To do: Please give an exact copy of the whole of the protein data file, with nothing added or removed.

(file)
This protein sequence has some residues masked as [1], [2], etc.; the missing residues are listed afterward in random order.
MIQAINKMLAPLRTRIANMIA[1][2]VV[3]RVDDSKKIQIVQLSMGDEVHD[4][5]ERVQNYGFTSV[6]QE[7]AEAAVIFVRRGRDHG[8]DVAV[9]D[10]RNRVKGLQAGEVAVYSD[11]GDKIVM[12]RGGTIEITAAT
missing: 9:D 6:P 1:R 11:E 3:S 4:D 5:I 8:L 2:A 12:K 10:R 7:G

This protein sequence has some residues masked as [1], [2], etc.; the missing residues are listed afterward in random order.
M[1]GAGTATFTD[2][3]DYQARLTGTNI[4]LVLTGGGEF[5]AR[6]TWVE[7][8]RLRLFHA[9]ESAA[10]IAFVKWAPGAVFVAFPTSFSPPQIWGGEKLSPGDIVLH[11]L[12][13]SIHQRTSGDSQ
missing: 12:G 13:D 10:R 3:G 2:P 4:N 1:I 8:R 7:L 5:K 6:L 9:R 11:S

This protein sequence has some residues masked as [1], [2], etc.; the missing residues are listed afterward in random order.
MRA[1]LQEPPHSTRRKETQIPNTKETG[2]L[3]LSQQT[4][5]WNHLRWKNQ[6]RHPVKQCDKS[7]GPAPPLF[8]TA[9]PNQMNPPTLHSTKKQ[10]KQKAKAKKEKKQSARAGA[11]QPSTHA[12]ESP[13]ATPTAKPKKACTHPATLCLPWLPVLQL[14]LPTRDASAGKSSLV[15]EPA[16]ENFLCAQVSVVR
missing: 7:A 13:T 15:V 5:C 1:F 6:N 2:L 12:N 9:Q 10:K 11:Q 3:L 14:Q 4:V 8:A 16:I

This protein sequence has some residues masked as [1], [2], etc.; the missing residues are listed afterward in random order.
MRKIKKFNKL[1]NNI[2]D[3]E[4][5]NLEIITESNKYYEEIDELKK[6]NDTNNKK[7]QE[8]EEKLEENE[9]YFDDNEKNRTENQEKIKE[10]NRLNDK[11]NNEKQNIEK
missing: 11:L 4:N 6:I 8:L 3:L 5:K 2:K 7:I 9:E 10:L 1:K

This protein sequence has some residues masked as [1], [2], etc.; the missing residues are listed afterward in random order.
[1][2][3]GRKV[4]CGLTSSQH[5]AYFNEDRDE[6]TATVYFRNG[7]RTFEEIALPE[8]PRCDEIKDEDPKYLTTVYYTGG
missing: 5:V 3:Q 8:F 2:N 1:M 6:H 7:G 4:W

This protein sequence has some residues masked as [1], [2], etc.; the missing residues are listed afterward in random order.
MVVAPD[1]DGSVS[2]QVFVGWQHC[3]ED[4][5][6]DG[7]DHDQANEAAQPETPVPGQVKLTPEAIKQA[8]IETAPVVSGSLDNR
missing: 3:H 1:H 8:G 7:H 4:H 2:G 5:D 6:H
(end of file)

This protein sequence has some residues masked as [1], [2], etc.; the missing residues are listed afterward in random order.
MIQAINKMLAPLRTRIANMIA[1][2]VV[3]RVDDSKKIQIVQLSMGDEVHD[4][5]ERVQNYGFTSV[6]QE[7]AEAAVIFVRRGRDHG[8]DVAV[9]D[10]RNRVKGLQAGEVAVYSD[11]GDKIVM[12]RGGTIEITAAT
missing: 9:D 6:P 1:R 11:E 3:S 4:D 5:I 8:L 2:A 12:K 10:R 7:G

This protein sequence has some residues masked as [1], [2], etc.; the missing residues are listed afterward in random order.
M[1]GAGTATFTD[2][3]DYQARLTGTNI[4]LVLTGGGEF[5]AR[6]TWVE[7][8]RLRLFHA[9]ESAA[10]IAFVKWAPGAVFVAFPTSFSPPQIWGGEKLSPGDIVLH[11]L[12][13]SIHQRTSGDSQ
missing: 12:G 13:D 10:R 3:G 2:P 4:N 1:I 8:R 7:L 5:K 6:L 9:R 11:S

This protein sequence has some residues masked as [1], [2], etc.; the missing residues are listed afterward in random order.
MRA[1]LQEPPHSTRRKETQIPNTKETG[2]L[3]LSQQT[4][5]WNHLRWKNQ[6]RHPVKQCDKS[7]GPAPPLF[8]TA[9]PNQMNPPTLHSTKKQ[10]KQKAKAKKEKKQSARAGA[11]QPSTHA[12]ESP[13]ATPTAKPKKACTHPATLCLPWLPVLQL[14]LPTRDASAGKSSLV[15]EPA[16]ENFLCAQVSVVR
missing: 7:A 13:T 15:V 5:C 1:F 6:N 2:L 12:N 9:Q 10:K 11:Q 3:L 14:Q 4:V 8:A 16:I

This protein sequence has some residues masked as [1], [2], etc.; the missing residues are listed afterward in random order.
MRKIKKFNKL[1]NNI[2]D[3]E[4][5]NLEIITESNKYYEEIDELKK[6]NDTNNKK[7]QE[8]EEKLEENE[9]YFDDNEKNRTENQEKIKE[10]NRLNDK[11]NNEKQNIEK
missing: 11:L 4:N 6:I 8:L 3:L 5:K 2:K 7:I 9:E 10:L 1:K

This protein sequence has some residues masked as [1], [2], etc.; the missing residues are listed afterward in random order.
[1][2][3]GRKV[4]CGLTSSQH[5]AYFNEDRDE[6]TATVYFRNG[7]RTFEEIALPE[8]PRCDEIKDEDPKYLTTVYYTGG
missing: 5:V 3:Q 8:F 2:N 1:M 6:H 7:G 4:W

This protein sequence has some residues masked as [1], [2], etc.; the missing residues are listed afterward in random order.
MVVAPD[1]DGSVS[2]QVFVGWQHC[3]ED[4][5][6]DG[7]DHDQANEAAQPETPVPGQVKLTPEAIKQA[8]IETAPVVSGSLDNR
missing: 3:H 1:H 8:G 7:H 4:H 2:G 5:D 6:H